Uthaug’s film centers on a family led by sensitive geologist Kristian (Kristoffer Joner) and his pragmatic wife Idun (Ane Dahl Topr, the star of last year's Norwegian Oscar submission 1001 Grams), who are preparing to leave their charming little town, when everything that can possibly go wrong, does indeed go wrong. The issue in this case is disastrous landslide that causes a tsunami in the fjord! To say that Uthaug excels at creating tension and induces nail-biting (my cuticles resent him) would be an understatement. What is surprising is how fresh the film feels by the end. Uthaug was kind enough to answer some questions I had about his film.

Read the interview after the jump.

Click to read more ...


Academy's Make Up and Hairstyling Branch Triple-Down on Tom Hardy

Glenn here. If there's one thing we know about the Academy's make up and hairstyling branch it's that we know nothing about what they will or will not like. Evidence of that is quite clear in this year's preliminary shortlist of seven contenders, of which three will be selected as the nominees. As we are all aware, the make up and hairstyling category remains the only one with three nominees each year - give or take a slow year in the world of animation - despite every film having it in some capacity and despite being one of the few categories that doesn't have a predetermined sway towards prestige.

This year's field of seven is as wholly unexpected as we have come to expect from both the branch and from this year in general. The list of films in contention for a nomination who will get to present their works to the branch, include Tom Hardy, Tom Hardy, and Tom Hardy. [More...]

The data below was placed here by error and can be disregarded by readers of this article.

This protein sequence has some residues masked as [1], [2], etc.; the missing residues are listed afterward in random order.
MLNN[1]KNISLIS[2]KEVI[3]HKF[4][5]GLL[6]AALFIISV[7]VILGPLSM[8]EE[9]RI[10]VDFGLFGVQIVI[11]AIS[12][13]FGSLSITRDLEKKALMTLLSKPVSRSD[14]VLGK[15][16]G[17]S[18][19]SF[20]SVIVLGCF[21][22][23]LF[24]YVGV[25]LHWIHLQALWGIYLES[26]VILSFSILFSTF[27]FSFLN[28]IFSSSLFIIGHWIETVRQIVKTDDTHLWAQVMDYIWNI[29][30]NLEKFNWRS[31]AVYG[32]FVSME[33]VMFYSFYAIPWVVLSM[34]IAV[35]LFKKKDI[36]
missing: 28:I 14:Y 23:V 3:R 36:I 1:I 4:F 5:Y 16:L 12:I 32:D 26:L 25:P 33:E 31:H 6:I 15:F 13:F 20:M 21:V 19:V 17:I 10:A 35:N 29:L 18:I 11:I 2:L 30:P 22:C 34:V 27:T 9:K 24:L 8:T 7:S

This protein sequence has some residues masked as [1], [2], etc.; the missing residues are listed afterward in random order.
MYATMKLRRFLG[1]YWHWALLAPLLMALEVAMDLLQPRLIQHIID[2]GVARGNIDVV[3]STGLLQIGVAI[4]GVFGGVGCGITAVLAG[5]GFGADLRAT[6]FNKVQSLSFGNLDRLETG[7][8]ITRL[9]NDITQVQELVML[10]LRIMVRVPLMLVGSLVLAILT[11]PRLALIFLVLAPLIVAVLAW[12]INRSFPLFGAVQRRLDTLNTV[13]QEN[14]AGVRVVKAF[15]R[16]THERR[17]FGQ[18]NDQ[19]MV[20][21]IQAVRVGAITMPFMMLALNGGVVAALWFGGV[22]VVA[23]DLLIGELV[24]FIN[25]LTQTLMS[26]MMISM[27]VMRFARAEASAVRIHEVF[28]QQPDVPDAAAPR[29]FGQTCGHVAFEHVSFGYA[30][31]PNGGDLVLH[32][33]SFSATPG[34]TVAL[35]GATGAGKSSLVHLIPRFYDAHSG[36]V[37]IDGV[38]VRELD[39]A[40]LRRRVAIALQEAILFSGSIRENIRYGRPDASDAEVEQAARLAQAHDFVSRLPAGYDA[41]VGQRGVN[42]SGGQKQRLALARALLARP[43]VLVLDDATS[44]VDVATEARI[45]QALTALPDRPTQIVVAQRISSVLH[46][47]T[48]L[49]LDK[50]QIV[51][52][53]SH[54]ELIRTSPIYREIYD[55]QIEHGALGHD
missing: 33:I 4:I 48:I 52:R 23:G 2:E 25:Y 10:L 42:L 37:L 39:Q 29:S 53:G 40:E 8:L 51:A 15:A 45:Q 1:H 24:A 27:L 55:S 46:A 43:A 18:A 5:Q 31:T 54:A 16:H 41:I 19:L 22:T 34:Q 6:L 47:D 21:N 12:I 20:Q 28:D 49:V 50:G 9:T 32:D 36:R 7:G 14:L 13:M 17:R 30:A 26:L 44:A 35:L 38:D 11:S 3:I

Click to read more ...


Pilou Asbaek Goes To "A War" 

Memorize this face as you'll be seeing a lot of it.

This is Pilou Asbaek, who appears to be the love child of Michael Shannon and Leonardo DiCaprio, but whose acting is surprisingly subtle given that visual prompt. Now picture him shaggier and with a sword as he'll be joining Game of Thrones for Season 6 to play Euron Greyjoy. GoT has become to Scandinavian and Northern European stars what Law & Order once was to NYC stage actors or Harry Potter was to older British thespians; the place they all end up in some capacity large or small! You'll also soon see him as Pontious Pilate in the Ben-Hur remake and then reunited with Scarlett Johansson (he played her cowboy hat wearing boyfriend in the first scenes of Lucy) for Ghost in the Shell  a couple of years from now. In other words, he's suddenly in demand.